Starting in February and on into March, a lot of people begin to target the big black drum in deeper water, especially around bridges. Motor in and scrape some barnacles, back off 20 or 30 feet and anchor up. Rig yourself a sliding sinker on at least a 20 pound rod - bait up with half a blue crab or a select shrimp - set back and get ready. You may just be in for the fight of your life. If you hook-up, you are probably going to try and bully a big black drum out away from the pilings. I like to undo the anchor, rigged with a float and use the trolling motor to pull away from the bridge pilings. I can go back and get the anchor and float later, or better yet just tie up again for another fish. If you don't get the big guy out quickly, you will be cut off on the barnacles and lose your heart in your stomach!

March Fishing Forecast  - March can be the beginning of the spring fishing or a continuation of winter. It is one of the least predictable months of the year. If we do not get too may cold fronts moving through the water will warm and the fishing will turn on. If the cold fronts come it can delay the start of the really good spring fishing. One of the highlights of March can be the cobia run. If conditions are right, meaning warmer water temps and calm seas, even the smaller boats can get out and find some cobia. This is when sight fishing is king. You hope for sunshine and calm waters to be able to spot the brown colored fish tagging along with rays or hanging around floating debris. They will take a variety of live baits including pin fish and mullet. They also like large buck tail jigs. Again, depending on conditions you might also find some triple tail hanging around the buoys or other floating structure.

On the flats it is quite possible that the reds will begin to school up in large numbers and in good size as well. Gold spoons are a favorite bait during this time of the year. You should be looking for schools of mullet and fish near the schools. Use a stealth approach so as not to spook the redfish. You should also be able to catch some gator trout during the month of March. The weather will dictate beginning of the Spring mullet run, but when it begins the fishing should explode. If the weather continues cold the really good fishing may be pushed into April.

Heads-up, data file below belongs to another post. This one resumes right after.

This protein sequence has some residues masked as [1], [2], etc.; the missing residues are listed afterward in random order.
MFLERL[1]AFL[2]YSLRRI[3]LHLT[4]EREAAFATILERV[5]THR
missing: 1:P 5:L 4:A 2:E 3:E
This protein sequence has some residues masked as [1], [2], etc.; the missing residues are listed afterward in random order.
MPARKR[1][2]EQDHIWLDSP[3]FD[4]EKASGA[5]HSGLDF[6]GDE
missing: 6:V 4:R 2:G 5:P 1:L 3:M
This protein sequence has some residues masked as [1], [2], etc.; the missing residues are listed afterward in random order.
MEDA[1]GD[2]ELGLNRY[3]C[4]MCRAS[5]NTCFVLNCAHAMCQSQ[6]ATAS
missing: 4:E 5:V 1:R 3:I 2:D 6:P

April Fishing Forecast -

May Fishing Forecast  -

June Forecast  -

July Forecast  -

August Forecast  - The heat continues in August and it is important to get out early and beat the heat. Tarpon will continue to roam the beach when bait is present. Spotted sea trout will be found on the flats in 2 to 5 feet of water. Fish the trout with small jigs and work them slowly. Begin shallow and work your way out as the sun begins to heat the water. Red fish can also be found on the flats in about the same pattern. An occasional snook will show up also, but remember the season is closed until September when it will be open until December 15, and then close again until January 31st. August Tip: If you happen to catch a lady fish in a morning outing, throw it on ice to use for cut bait later in the day. Find an area where you have caught red fish before and anchor up. Cut the ladyfish into chunks about an inch and a half long and fish it without weight if possible, on a circle hook with an open bail. Throw out a few extra pieces to "chum" the area. Set back and wait. When the redfish picks up the bait let him go for a while and then just start reeling. The circle hook will do the rest. Hope you catch a big one! Good fishin'.

September Forecast  -

October Forecast  -

November Forecast  -

December Forecast -